Ultimately I scaled back SSS racing Beetle to Three Bridge, the ocean (SSS Farallones, Half Moon Bay), and Vallejo - wonderful destination race. The other in-the-bay short course races were too congested to be safely done on Beetle as a singlehander. If you removed the doublehanders there would be plenty of room - but I'm not sure that's a fair or a good idea - the SSS caters to doublehanders and doublehanding is a gateway race into SSS Farallones, then LongPac, and next thing you know you're on your way to Hawaii - gotta watch out!

    Dave - I hope Hedgehog comes out OK and you can still make SSS TransPac. Rocks are a nasty business, I would hate to think what would happen to Beetle in those conditions.

    - rob/beetle

  9. #9
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    What a horrible experience, my stomach is in knots reading this. I have been put into precarious situations more times that I can recall with over aggressive doublehanders. There is a thing called "room and opportunity" that should be observed as single-handers are slower to respond in general. Hopefully it is not a total loss. As the dearly departed Joakim used to tell me...... anything composite can get rebuilt with enough time, resin, and beer.

  10. #10
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    Wow! So so sorry to hear that it was Hedgehog that went up on rocks! Let me know if there’s anything I can do to help with the repairs and get things sorted to make Hedgehog ready for the SHTP start still?
    Maybe others can rally too and we could have some SSS work crew weekends to help to expedite things?

    I had a near miss just after I crossed the start line of the 3BF this year with a Santana 22 (double handed) coming at me on a Port tack so I had to turn the engine on to head up for a minute to avoid crushing him. The winds were so light I had no other option in those split seconds. I was on Starboard and had rights. If I was hardcore, I could’ve filed a protest but knew the winds were going to go super light and me finishing was unlikely. The little light racing boats don’t get that a full keel boat can’t just turn on a dime! I’m going to make a sign to put on the bow, “If you can read this, you’re about to become matchsticks”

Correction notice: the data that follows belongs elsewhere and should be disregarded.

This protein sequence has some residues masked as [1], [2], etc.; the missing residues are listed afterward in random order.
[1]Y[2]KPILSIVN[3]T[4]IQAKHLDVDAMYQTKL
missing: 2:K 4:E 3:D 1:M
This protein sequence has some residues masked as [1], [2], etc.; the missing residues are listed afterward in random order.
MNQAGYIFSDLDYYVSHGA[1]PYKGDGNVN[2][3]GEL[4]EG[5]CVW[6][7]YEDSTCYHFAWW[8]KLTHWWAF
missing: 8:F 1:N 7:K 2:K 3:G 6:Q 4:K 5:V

But seriously, some of the one design racers do get too aggressive and need to dial it down.
    The race this weekend is literally called the Corinthian!

    As far as my race yesterday, It was a beautiful day but with the light shifty winds off the CYC made getting up and around the start pin a bit of a challenge for a Tortuga. I had to duck another boat at the start (I was on port) and then lost enough ground that when I tacked back on Starboard I wasn’t going to make the pin so had to fall off, jibe and run for the start line again to get up and around. Once we were able to tack out into the wind in the central bay, we had a great sail across the bay and a beautiful run down to Blossom Rock buoy. At that point It was breeze on with winds in the 20s. So once I reefed down and rounded the mark to start the bash up the city to Blackaller, I decided I didn’t want to do that and my home port of Pier 39 was close by, so called it a day! Short tacking a 20k+ lbs boat in a big breeze is chore and not something I had been looking forward to. I heard the radio calls about the boat on the rocks of GGYC and called it a day.

    https://youtu.be/XTXs7wI38sQ

    Cheers,
    Randy
    W32 Tortuga